Hatt v. Burlington Coat Factory, (SC 16737).

Citation819 A.2d 260,263 Conn. 279
Decision Date22 April 2003
Docket Number(SC 16737).
CourtSupreme Court of Connecticut

263 Conn. 279
819 A.2d 260


(SC 16737).

Supreme Court of Connecticut.

Argued September 24, 2002.

Officially released April 22, 2003.

Borden, Norcott, Katz, Vertefeuille and Zarella, Js.

263 Conn. 280
Joseph J. Passaretti, Jr., with whom was Karen A. Wright, for the appellants (named defendant et al.)

Lori D. McHugh, for the appellee (defendant Fireman's Fund Insurance Company).



This appeal presents the issues of whether the workers' compensation review board (board) improperly: (1) concluded that General Statutes § 31-3491 abrogated common-law apportionment in

263 Conn. 281
workers' compensation cases and that § 31-349 (d),
263 Conn. 282
which closed the second injury fund to new claims, renders the insurer at the time of the claimant's second injury solely liable for those disability claims; (2) concluded that General Statutes (Rev. to 1999) § 31-299b2 permits apportionment only in cases of repetitive
263 Conn. 283
trauma or occupational disease and, therefore, does not provide a basis for apportionment of liability among insurers when the claimant has suffered two separate and distinct injuries; and (3) denied the motion of the defendant Atlantic Mutual Insurance Company (Atlantic Mutual) to dismiss the appeal of the defendant Fireman's Fund Insurance Company (Fireman's Fund) from the decision of the workers' compensation commissioner (commissioner). The board concluded that Atlantic Mutual was solely responsible for the medical and disability expenses of the plaintiff, Mary Ann Hatt,3 and could not seek apportionment of any part of its liability for those expenses from Fireman's Fund. Atlantic Mutual appeals4 from, and we affirm, the decision of the board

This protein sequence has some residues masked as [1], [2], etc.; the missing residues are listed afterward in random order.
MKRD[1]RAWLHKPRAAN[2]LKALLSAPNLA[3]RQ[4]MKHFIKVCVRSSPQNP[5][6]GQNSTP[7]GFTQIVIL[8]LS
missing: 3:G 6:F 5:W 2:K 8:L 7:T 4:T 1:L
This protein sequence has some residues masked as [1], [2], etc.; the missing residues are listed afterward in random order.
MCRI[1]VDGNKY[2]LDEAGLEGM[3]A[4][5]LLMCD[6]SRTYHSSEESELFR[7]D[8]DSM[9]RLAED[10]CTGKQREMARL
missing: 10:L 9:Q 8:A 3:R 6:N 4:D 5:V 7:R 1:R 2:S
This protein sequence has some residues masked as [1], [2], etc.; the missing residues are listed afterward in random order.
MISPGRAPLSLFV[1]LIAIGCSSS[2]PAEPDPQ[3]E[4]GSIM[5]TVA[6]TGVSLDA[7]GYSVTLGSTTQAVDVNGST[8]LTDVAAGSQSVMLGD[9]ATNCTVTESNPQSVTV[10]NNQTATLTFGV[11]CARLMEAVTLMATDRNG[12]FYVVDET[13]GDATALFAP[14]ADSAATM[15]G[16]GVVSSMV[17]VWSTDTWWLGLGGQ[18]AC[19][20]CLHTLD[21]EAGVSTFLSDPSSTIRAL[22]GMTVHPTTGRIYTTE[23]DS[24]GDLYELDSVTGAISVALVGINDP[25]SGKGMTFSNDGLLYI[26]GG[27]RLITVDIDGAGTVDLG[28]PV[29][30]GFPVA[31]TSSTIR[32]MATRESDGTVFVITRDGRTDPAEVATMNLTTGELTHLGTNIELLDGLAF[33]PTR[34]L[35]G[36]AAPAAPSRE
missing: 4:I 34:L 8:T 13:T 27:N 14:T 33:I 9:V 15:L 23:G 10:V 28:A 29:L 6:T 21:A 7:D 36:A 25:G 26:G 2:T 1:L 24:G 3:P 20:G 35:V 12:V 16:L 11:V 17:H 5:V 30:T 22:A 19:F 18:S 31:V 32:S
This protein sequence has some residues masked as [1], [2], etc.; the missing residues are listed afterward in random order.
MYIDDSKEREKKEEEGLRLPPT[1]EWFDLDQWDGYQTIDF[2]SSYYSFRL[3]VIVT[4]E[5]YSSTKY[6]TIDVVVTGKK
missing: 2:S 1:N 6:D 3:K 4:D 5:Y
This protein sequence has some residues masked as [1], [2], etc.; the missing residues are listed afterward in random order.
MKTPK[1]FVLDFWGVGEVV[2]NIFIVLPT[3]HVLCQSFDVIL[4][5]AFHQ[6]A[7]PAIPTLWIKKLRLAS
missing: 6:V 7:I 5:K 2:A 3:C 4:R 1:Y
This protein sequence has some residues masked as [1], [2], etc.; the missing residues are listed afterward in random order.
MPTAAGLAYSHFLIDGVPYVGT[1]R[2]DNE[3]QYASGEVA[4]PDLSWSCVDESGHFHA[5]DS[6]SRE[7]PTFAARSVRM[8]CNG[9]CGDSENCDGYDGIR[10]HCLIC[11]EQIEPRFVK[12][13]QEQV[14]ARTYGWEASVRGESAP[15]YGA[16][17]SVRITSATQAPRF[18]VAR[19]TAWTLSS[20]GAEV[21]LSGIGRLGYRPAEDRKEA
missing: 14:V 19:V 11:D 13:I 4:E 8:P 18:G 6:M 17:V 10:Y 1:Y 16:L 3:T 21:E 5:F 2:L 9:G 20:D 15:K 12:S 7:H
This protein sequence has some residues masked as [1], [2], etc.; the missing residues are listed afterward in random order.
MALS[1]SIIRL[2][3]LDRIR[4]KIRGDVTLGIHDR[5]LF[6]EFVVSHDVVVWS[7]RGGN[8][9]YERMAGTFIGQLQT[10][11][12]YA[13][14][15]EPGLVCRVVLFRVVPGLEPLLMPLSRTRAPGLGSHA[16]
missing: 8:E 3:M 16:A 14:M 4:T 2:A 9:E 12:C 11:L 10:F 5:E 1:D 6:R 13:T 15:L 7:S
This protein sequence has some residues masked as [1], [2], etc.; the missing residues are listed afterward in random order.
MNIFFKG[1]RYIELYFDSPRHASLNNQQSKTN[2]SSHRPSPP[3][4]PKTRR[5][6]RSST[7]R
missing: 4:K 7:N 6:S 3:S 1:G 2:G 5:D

The record reveals that the facts and procedural history relevant to the disposition of this appeal are not in dispute. The plaintiff has worked full-time for the named defendant, Burlington Coat Factory, since September, 1982. She initially was hired as a sales associate and then was promoted to department manager in 1986.

263 Conn. 284